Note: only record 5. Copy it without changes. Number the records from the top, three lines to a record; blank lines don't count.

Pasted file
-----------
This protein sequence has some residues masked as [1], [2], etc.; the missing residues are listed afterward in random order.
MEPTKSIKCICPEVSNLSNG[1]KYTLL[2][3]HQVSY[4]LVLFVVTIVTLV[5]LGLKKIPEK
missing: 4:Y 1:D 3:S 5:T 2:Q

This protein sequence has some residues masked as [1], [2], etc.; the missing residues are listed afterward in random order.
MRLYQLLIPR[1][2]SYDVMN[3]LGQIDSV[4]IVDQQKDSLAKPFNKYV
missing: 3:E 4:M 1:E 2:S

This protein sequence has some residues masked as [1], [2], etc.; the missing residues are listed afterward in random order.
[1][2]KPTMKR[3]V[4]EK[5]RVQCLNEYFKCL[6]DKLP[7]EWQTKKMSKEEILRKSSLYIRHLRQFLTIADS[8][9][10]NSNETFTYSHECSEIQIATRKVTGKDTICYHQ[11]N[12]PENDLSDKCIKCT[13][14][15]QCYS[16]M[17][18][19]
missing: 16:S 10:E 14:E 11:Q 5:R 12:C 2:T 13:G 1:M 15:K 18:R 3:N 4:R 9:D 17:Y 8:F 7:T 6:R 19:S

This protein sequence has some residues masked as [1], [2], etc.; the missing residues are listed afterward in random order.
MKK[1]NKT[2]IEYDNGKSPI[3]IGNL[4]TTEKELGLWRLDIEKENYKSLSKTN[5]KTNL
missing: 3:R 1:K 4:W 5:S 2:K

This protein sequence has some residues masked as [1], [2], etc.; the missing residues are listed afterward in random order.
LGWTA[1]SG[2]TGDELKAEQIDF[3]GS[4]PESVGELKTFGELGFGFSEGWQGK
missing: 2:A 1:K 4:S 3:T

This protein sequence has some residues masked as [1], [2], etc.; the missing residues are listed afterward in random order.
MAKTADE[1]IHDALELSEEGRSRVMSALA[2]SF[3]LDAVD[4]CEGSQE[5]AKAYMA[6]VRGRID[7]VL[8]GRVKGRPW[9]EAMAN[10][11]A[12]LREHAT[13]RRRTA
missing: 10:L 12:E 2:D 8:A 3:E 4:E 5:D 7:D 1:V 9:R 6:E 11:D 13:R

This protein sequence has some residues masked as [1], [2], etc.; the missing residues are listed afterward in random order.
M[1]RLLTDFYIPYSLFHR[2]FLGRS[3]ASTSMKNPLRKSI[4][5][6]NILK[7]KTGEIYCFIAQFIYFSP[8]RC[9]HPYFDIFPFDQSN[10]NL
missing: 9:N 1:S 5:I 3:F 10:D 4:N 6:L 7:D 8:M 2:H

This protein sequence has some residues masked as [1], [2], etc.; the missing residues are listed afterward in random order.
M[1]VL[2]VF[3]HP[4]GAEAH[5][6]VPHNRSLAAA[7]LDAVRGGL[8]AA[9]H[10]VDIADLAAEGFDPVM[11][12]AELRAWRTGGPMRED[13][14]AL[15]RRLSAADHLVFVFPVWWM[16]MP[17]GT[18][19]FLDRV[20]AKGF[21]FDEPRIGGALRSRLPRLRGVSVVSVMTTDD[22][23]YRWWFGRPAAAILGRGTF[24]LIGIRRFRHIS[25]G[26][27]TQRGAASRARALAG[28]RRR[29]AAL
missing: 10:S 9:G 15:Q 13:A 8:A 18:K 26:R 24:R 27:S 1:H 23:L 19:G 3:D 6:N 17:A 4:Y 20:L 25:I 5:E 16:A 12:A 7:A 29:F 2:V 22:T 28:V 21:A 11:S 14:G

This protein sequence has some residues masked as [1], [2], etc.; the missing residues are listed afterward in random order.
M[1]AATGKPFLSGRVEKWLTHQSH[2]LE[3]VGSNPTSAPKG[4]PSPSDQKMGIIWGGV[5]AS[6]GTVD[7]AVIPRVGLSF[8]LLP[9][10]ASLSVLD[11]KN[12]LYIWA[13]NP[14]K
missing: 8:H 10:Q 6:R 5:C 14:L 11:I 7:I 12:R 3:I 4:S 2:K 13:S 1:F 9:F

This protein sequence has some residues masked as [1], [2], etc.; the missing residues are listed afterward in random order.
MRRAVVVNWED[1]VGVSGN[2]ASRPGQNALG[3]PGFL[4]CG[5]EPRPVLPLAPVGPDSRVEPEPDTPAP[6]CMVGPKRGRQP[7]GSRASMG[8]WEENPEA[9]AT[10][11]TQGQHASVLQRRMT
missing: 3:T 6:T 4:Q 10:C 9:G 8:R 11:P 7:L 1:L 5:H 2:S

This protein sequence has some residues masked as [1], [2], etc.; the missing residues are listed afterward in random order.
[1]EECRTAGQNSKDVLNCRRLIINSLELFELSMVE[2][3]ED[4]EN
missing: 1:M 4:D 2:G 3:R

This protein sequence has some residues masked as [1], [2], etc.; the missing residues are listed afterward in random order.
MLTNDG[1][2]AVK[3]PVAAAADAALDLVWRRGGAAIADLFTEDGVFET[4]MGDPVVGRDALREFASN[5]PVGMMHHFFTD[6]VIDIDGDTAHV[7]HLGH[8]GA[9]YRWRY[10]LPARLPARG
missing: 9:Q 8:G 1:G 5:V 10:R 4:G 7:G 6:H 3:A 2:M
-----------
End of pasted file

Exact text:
This protein sequence has some residues masked as [1], [2], etc.; the missing residues are listed afterward in random order.
LGWTA[1]SG[2]TGDELKAEQIDF[3]GS[4]PESVGELKTFGELGFGFSEGWQGK
missing: 2:A 1:K 4:S 3:T